If You're Kid are Lying, Means They are Leader Materials!

Research has shown that children who lie from an early age are more likely to become high-flying leaders, executives and bankers. The complex brain processes involved in formulating a lie are indicators of a child's intelligence, it is claimed.

So the next time your child denies having touched the cookies despite suspicious brown smears around their mouth, there is no need to worry, according to researchers.
A study of 1,200 children found that a fifth of two-year-olds are likely to tell lies, rising to 90% from the age of four. The figure increases further until the children reach their lying peak at 12. But no link was found between telling porkies and a tendency to cheat in exams or commit fraud in later life.
Dr. Kang Lee, director of the Institute of Child Study at Toronto University, examined children aged 2 - 17. He said that parents should not be alarmed if their child tells a lie.

"Their children are not going to turn out to be pathological liars. Almost all children lie. It is a sign that they have reached a new development milestone. Those who have better cognitive development lie better because they can cover up their tracks."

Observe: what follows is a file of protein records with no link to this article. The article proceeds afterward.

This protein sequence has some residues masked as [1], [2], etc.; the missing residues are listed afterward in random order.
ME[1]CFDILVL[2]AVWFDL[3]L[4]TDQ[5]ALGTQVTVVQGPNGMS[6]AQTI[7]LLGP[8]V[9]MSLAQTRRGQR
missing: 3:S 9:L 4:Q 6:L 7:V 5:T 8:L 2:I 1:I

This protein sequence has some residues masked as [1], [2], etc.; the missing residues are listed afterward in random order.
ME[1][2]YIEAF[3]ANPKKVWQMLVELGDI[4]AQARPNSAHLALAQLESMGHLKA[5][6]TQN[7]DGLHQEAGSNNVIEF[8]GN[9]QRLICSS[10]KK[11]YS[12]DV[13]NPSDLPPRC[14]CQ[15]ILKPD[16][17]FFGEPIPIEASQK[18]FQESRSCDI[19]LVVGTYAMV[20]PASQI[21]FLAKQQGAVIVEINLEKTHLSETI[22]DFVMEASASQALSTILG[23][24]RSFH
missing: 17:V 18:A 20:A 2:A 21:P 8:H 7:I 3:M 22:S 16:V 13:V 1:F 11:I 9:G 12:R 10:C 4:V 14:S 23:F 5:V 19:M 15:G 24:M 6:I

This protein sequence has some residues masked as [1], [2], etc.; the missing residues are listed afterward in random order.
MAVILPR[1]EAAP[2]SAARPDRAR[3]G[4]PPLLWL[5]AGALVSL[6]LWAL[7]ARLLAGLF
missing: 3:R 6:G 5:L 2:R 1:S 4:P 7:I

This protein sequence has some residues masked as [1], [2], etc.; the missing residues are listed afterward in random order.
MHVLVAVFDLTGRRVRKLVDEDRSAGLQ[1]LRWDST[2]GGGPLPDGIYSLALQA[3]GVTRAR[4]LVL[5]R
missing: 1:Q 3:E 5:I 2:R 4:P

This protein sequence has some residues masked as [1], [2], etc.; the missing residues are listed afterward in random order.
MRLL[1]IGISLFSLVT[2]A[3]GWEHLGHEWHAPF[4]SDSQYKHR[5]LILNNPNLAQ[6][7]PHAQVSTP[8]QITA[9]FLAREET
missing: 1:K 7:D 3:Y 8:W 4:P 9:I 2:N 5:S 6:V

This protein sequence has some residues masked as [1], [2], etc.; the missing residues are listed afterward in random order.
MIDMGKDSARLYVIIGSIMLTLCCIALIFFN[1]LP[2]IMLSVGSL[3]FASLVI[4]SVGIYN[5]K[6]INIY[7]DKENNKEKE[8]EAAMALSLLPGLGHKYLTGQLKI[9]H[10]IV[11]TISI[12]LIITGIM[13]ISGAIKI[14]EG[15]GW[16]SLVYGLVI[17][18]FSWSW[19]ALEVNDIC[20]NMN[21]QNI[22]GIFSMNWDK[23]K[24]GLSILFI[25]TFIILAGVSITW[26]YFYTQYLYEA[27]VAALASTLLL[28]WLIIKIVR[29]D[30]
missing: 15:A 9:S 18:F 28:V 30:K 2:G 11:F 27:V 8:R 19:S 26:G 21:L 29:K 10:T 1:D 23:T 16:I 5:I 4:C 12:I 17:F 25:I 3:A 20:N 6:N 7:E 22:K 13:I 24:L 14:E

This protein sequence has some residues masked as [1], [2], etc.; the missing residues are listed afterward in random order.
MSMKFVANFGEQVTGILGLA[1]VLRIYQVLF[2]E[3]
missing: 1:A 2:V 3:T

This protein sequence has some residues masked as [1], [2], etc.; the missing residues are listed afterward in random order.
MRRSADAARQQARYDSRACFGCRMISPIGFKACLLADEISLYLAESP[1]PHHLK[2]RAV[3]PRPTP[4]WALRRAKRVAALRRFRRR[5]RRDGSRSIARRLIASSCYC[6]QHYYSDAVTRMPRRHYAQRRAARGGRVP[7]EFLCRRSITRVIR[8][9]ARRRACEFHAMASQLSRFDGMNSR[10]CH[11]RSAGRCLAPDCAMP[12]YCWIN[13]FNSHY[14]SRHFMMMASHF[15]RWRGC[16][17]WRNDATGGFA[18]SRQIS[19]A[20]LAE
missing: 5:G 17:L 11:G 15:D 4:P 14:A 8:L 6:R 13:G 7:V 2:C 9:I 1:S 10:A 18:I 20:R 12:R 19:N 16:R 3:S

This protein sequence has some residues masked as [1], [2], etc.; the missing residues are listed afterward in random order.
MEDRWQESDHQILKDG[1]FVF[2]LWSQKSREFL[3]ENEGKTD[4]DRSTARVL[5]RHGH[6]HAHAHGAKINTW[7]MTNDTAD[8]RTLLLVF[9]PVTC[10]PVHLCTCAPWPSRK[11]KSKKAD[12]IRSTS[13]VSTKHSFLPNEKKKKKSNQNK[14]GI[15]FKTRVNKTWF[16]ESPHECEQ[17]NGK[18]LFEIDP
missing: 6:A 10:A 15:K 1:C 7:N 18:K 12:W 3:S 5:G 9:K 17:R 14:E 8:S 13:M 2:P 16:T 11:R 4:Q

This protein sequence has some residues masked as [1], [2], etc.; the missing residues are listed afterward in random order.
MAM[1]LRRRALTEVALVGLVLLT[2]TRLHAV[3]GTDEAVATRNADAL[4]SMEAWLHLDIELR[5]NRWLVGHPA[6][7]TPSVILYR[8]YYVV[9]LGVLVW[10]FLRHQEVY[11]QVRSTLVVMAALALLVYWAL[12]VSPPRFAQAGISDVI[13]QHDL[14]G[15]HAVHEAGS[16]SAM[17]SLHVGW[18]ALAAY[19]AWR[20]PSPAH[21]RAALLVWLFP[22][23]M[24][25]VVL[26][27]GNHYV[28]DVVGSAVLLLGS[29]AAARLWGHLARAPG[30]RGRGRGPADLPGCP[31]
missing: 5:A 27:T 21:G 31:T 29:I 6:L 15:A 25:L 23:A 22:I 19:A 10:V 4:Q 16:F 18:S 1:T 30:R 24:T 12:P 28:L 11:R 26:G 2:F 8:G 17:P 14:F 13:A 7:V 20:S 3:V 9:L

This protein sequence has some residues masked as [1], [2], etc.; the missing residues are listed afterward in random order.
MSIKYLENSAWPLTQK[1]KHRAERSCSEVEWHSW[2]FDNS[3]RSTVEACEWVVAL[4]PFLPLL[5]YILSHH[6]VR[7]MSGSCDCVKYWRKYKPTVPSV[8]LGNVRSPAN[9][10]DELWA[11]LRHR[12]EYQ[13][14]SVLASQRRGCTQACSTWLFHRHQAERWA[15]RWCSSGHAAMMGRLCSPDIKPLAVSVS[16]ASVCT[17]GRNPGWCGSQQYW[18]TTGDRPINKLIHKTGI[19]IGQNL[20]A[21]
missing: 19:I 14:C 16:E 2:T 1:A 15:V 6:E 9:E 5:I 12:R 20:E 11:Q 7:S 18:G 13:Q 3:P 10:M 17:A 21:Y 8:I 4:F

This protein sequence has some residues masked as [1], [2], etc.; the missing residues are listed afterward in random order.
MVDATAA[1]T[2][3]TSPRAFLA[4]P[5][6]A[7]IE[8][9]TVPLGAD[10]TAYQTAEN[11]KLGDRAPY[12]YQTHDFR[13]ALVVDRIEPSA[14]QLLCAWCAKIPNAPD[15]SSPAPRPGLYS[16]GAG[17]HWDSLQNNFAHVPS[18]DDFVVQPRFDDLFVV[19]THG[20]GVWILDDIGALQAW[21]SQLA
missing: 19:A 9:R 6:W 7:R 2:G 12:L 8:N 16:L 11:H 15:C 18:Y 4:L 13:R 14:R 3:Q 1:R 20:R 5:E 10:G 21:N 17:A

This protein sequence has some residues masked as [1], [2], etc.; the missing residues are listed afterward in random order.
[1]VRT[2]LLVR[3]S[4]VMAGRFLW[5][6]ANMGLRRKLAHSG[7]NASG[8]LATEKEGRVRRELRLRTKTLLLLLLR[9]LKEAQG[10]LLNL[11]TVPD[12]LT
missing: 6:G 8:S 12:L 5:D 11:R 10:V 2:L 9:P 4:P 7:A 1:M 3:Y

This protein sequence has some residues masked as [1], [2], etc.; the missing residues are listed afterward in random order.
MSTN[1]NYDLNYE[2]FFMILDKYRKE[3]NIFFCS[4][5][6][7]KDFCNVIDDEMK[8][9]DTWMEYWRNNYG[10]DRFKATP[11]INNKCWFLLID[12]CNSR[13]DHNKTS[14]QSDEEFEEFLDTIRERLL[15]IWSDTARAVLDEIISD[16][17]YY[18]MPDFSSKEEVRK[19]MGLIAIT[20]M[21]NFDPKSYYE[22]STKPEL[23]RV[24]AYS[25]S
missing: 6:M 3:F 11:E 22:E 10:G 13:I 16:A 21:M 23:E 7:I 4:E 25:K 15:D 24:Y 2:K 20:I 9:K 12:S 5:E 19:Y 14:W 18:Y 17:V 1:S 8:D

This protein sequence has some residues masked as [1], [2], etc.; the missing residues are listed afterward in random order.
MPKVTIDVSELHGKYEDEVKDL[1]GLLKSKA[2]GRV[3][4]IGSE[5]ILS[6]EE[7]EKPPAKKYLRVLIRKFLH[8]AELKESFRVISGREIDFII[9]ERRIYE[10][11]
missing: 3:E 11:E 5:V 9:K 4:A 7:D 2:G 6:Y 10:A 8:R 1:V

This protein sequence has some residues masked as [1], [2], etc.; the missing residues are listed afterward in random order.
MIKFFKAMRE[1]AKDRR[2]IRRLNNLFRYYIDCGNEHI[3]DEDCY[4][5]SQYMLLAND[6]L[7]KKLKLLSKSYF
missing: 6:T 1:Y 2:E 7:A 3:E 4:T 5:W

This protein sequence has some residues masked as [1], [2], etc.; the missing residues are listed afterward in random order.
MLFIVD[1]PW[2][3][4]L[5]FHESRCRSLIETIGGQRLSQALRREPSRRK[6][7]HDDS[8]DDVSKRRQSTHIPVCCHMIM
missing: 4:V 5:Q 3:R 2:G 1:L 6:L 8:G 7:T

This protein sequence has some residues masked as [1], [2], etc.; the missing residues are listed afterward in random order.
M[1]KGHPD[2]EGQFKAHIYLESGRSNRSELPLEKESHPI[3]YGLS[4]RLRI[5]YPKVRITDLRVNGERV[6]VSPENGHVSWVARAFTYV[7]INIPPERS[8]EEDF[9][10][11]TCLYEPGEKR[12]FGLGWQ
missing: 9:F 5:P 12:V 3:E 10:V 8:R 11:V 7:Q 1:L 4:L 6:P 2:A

"Lying shows that children have developed 'executive functioning' - a complex juggling act which involves manipulating several brain processes to keep the truth at the back of their mind," said Dr. Lee.
Surprisingly, children's aptitude for lying was not influenced by strict parenting or religious upbringing, the study showed.
Dr. Lee enticed children to lie by telling them not to peek at a purple Barney toy dinosaur placed behind their back. He then left the room for one minute - giving them ample time to peek, while their reaction was filmed. Nine out of ten did turn around but when asked by the tester, the majority denied it.

While the study found the most deceitful age was 12, the propensity to lie dropped by about 70% once the children had turned 16.

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